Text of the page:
Ophthalmic Medical Technologists

Outlook

Employment Prospects

Employers

Ophthalmic medical technologists work in the offices of ophthalmologists. They may work in private or small-group practices, health care centers, or hospitals. There are approximately 125,270 health technologists and technicians in general employed in the United States, according to the Department of Labor. They work in general medical and surgical hospitals, outpatient care centers, physicians' offices, federal organizations, and the offices of other health practitioners.

Starting Out

Many technologists get their start by first working as ophthalmic medical assistants. After several years in this role, they may become ophthalmic medical technicians, and eventually technologists. They find job listings through their school's career services office and also by searching job listings online, such as through Local Eye Site (https://go.localeyesite.com), and through professional associations and sites such as Indeed, LinkedIn, and SimplyHired, to name only a few.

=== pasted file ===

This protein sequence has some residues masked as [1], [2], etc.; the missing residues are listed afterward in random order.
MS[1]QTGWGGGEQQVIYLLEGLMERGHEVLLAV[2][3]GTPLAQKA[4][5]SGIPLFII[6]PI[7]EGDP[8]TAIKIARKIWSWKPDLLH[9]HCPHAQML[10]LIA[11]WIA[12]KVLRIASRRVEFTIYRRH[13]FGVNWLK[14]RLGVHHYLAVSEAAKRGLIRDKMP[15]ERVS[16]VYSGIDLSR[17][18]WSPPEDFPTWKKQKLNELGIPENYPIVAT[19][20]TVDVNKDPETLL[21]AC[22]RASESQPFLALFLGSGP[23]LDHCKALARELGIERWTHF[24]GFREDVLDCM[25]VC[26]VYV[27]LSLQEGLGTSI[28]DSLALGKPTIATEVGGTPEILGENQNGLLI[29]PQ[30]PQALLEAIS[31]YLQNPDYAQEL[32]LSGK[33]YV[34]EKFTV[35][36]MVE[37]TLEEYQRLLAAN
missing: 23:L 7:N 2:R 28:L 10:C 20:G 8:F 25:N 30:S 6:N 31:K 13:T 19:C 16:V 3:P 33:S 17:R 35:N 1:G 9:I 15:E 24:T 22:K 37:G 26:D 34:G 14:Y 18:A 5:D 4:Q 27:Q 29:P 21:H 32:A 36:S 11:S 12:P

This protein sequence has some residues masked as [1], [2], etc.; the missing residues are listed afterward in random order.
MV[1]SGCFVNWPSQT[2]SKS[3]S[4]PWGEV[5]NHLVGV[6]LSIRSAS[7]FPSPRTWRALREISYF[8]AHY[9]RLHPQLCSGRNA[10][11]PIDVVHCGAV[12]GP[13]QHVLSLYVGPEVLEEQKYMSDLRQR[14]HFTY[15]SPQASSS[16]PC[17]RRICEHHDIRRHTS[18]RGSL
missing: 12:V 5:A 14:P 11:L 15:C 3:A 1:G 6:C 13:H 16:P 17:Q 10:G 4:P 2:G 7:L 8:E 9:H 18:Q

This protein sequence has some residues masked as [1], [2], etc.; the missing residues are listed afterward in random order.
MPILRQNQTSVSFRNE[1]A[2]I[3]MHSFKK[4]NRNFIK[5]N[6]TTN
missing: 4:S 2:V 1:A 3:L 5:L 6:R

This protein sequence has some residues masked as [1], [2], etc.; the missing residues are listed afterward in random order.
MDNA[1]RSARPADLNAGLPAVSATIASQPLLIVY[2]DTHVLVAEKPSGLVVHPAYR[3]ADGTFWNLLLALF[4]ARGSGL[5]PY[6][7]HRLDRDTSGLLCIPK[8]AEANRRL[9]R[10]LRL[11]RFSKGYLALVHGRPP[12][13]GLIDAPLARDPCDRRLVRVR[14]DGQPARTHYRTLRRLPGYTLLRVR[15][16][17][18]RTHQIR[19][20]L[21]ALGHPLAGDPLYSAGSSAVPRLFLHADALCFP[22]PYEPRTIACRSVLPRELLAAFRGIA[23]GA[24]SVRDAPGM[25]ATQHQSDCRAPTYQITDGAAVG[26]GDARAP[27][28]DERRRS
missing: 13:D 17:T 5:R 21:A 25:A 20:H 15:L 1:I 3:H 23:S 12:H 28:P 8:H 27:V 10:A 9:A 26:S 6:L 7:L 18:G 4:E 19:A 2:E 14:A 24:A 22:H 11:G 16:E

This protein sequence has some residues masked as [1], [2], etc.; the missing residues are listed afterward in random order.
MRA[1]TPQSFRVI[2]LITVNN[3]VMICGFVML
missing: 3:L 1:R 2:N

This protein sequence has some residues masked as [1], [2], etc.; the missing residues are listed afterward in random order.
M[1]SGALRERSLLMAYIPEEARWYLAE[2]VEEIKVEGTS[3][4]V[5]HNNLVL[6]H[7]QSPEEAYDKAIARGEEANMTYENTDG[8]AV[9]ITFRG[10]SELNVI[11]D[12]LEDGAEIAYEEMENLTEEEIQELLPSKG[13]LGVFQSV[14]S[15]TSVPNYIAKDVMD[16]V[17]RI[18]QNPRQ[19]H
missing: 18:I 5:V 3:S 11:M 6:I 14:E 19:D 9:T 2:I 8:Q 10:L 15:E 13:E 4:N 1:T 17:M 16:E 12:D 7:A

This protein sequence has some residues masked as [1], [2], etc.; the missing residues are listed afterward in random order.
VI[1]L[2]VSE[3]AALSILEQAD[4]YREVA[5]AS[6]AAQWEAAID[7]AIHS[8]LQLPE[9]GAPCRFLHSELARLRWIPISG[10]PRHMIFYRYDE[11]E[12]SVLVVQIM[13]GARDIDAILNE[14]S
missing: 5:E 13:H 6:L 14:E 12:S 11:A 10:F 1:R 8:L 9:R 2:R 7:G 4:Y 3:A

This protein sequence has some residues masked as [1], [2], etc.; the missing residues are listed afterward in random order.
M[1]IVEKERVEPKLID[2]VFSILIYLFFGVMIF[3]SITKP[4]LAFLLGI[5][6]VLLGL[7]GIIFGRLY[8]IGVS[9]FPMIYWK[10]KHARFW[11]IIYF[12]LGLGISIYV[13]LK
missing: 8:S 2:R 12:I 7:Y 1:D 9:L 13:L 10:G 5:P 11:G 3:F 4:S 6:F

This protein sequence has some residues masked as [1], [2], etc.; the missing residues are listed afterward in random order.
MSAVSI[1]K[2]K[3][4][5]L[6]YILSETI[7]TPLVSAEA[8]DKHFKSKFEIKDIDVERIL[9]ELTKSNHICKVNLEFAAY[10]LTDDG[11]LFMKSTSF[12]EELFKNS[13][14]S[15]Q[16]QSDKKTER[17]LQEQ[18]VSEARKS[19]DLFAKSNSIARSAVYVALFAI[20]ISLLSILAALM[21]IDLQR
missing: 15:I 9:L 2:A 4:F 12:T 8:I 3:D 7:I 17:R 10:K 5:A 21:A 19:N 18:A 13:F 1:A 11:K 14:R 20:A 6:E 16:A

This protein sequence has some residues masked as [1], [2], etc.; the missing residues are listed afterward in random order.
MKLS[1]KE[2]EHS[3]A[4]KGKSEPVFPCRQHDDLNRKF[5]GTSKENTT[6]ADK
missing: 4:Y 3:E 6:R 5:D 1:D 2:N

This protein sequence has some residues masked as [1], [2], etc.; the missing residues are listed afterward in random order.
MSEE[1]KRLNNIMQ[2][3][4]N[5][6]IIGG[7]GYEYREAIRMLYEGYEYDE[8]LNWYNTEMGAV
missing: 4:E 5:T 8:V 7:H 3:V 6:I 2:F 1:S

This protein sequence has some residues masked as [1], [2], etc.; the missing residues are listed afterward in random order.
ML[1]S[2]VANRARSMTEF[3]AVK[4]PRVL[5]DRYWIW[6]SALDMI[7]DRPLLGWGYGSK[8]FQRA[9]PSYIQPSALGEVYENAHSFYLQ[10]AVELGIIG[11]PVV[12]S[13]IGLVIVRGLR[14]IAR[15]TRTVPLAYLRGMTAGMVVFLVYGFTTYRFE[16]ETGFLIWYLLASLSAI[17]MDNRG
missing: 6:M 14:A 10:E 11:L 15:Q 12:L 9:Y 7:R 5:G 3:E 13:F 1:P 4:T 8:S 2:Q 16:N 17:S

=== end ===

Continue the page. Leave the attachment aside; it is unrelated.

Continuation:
Advancement Prospects

Ophthalmic medical technologists advance by honing their skills and knowledge. They continue their education throughout their careers by taking classes offered by professional associations. They advance by getting certified as ophthalmic medical technologists. Those with the required work experience and education may advance by getting certified as ophthalmic surgical assistants. Technologists with an associate's degree may go back to school for a bachelor's degree. Those that work in large medical practices or hospitals may become senior technologists or department heads, hiring and overseeing the work of other technologists.

Tips for Entry

Get a part-time or summer job in an ophthalmologist's office to learn more about what the day-to-day tasks are and if this field is a good fit for you. Ask your school's career services office for help finding job listings.

Find education programs, recommended books, and other helpful resources for ophthalmic professionals by visiting this Web site: https://www.jcahpo.org/educational-tools-and-resources.

Get involved in a professional association to meet people working in the ophthalmic technology field and learn about career opportunities. Find information about upcoming meetings and networking events on the Web site of the Association of Technical Personnel in Ophthalmology, https://www.atpo.org.

Keep up with the latest developments and news in ophthalmology by reading articles on the American Academy of Ophthalmology's Web site at https://www.aaojournal.org.